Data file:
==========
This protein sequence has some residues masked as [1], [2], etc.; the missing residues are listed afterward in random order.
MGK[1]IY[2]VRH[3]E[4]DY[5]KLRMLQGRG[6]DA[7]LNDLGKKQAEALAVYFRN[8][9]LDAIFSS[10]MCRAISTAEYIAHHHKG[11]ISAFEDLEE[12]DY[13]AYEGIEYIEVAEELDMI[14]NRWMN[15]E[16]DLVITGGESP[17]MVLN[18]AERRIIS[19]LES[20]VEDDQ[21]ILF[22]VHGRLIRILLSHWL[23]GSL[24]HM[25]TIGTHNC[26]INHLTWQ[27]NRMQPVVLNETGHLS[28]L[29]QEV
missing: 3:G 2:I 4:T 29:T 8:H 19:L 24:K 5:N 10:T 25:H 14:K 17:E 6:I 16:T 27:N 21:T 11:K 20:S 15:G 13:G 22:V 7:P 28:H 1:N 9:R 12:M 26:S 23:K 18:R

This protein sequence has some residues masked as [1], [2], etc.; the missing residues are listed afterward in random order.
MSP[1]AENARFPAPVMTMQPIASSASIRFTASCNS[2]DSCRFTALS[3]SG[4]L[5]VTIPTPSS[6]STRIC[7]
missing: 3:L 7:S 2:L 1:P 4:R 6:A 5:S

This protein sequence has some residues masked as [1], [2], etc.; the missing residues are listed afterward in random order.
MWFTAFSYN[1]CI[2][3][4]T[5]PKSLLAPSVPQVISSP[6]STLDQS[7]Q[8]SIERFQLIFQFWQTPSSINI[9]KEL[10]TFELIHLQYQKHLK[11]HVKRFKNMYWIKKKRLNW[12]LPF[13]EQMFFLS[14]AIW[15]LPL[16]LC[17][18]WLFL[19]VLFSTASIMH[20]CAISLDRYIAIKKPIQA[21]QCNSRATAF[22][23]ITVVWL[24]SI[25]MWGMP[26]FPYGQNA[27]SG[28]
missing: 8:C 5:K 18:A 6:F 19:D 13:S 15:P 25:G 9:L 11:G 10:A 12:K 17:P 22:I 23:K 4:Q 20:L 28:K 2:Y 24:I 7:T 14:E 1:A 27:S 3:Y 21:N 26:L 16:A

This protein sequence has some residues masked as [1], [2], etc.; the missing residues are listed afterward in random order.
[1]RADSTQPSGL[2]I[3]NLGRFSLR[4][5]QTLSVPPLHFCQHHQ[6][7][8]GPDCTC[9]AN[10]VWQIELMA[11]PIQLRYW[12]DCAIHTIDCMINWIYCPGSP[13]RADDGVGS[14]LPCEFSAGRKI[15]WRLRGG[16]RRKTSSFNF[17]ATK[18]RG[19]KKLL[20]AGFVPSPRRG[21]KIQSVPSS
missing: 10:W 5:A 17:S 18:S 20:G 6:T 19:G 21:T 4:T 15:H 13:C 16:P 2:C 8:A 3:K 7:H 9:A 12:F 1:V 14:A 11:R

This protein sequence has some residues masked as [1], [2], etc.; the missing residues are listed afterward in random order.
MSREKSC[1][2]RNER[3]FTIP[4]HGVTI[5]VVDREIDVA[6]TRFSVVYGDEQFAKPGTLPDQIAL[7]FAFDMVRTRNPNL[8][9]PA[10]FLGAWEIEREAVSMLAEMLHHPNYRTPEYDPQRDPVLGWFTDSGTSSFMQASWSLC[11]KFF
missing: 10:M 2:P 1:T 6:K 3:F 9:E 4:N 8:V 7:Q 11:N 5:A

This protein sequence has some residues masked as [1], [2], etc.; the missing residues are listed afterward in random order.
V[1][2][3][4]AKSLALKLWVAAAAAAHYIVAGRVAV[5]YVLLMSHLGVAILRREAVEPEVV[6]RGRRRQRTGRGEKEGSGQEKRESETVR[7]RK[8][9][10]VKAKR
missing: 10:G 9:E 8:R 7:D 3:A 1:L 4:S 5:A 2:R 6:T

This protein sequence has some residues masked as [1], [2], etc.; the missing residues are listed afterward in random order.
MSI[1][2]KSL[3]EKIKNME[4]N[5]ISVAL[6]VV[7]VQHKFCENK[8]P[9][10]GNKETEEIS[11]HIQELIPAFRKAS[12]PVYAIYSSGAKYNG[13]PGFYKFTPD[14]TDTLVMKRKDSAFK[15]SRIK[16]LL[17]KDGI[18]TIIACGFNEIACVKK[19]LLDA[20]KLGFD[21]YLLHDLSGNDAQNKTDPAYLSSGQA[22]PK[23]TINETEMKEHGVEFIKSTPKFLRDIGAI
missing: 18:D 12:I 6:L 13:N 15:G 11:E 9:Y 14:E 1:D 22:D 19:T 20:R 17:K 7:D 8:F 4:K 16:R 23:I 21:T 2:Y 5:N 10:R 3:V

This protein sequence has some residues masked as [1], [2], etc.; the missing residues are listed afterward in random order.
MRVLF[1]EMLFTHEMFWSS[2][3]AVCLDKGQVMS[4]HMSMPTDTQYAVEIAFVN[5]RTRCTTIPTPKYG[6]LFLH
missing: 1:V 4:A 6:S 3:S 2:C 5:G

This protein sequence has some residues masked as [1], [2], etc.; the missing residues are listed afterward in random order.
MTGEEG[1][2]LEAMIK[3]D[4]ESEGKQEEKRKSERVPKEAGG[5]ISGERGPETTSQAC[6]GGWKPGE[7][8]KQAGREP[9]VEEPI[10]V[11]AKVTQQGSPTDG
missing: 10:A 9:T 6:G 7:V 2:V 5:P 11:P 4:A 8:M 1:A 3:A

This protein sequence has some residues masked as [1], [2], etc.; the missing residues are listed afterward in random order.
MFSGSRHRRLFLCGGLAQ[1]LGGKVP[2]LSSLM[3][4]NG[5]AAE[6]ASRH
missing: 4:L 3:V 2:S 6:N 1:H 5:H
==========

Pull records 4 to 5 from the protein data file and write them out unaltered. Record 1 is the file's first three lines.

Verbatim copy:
This protein sequence has some residues masked as [1], [2], etc.; the missing residues are listed afterward in random order.
[1]RADSTQPSGL[2]I[3]NLGRFSLR[4][5]QTLSVPPLHFCQHHQ[6][7][8]GPDCTC[9]AN[10]VWQIELMA[11]PIQLRYW[12]DCAIHTIDCMINWIYCPGSP[13]RADDGVGS[14]LPCEFSAGRKI[15]WRLRGG[16]RRKTSSFNF[17]ATK[18]RG[19]KKLL[20]AGFVPSPRRG[21]KIQSVPSS
missing: 10:W 5:A 17:S 18:S 20:G 6:T 19:G 21:T 4:T 15:H 13:C 16:P 2:C 8:A 3:K 7:H 9:A 12:F 1:V 14:A 11:R

This protein sequence has some residues masked as [1], [2], etc.; the missing residues are listed afterward in random order.
MSREKSC[1][2]RNER[3]FTIP[4]HGVTI[5]VVDREIDVA[6]TRFSVVYGDEQFAKPGTLPDQIAL[7]FAFDMVRTRNPNL[8][9]PA[10]FLGAWEIEREAVSMLAEMLHHPNYRTPEYDPQRDPVLGWFTDSGTSSFMQASWSLC[11]KFF
missing: 10:M 2:P 1:T 6:K 3:F 9:E 4:N 8:V 7:Q 11:N 5:A